Skills & Methods Modern neurobiological methods include ultrastructural analysis, immunhistochemistry, microscopy and imaging techniques, behavioural analysis, cell and molecular biology, electrophysiological recording techniques, primary cultures of neural cells, digital documentation of image material        
Contents main topics • structure, function, and molecular functional components of the peripheral nervs of the nervous system including its neuronal and non-neuronal cells as well as the neuromuscular endplate (model system mouse)
• motor behavioral tests in mouse models for motoneuron diseases functional and morphological analysis of motoneurons and motor endplates
• neural stem cells: characteristics, approaches for therapeutic strategies
• anatomical, cellular/neuronal plasticity at selected brain structures, e.g. hippocampus and cerebellum (mouse model)
• immunhistochemistry/immunfluorescence in hippocampal/cerebellar slices, confocal microscopy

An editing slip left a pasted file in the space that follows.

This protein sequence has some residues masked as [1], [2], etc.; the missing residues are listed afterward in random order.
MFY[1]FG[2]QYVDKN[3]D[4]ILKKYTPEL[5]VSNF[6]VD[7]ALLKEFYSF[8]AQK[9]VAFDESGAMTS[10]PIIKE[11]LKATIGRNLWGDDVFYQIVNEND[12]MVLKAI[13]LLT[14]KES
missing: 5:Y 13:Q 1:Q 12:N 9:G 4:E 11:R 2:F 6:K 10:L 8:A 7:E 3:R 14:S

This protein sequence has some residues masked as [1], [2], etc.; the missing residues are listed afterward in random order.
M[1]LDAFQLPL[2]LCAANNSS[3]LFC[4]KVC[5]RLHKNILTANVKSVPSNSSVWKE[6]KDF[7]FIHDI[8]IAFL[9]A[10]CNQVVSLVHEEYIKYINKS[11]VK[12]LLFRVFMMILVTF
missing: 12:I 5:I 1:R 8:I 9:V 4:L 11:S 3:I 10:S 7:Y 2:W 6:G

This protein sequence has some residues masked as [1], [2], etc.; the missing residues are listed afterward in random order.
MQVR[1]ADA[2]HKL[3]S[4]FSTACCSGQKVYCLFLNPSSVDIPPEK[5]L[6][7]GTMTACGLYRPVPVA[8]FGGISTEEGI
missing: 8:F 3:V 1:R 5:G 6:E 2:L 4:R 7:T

• primäry neuron preparations of dorsal root ganglia and hippocampal neurons, mouse perfusion
• whole cell patch clamp recordings to determine ion channel properties
• Model animals: mus musculus, primary neuronal cultures
       
Teaching methods Lectures, Intensive hands-on lab work        
Module coordinator Prof. Dr. M. Sendtner, Sendtner_M@klinik.ukw.de
 
       
Participating faculty Participating faculty: University Hospital Wuerzburg, Institute for Clinical Neurobiology Prof. Dr. M. Sendtner, Prof. Dr. P. Tovote, PD Dr. R.Blum, PD Dr. S. Jablonka, Prof. Dr. C. Villmann        

Identification number 03-TN-EPHY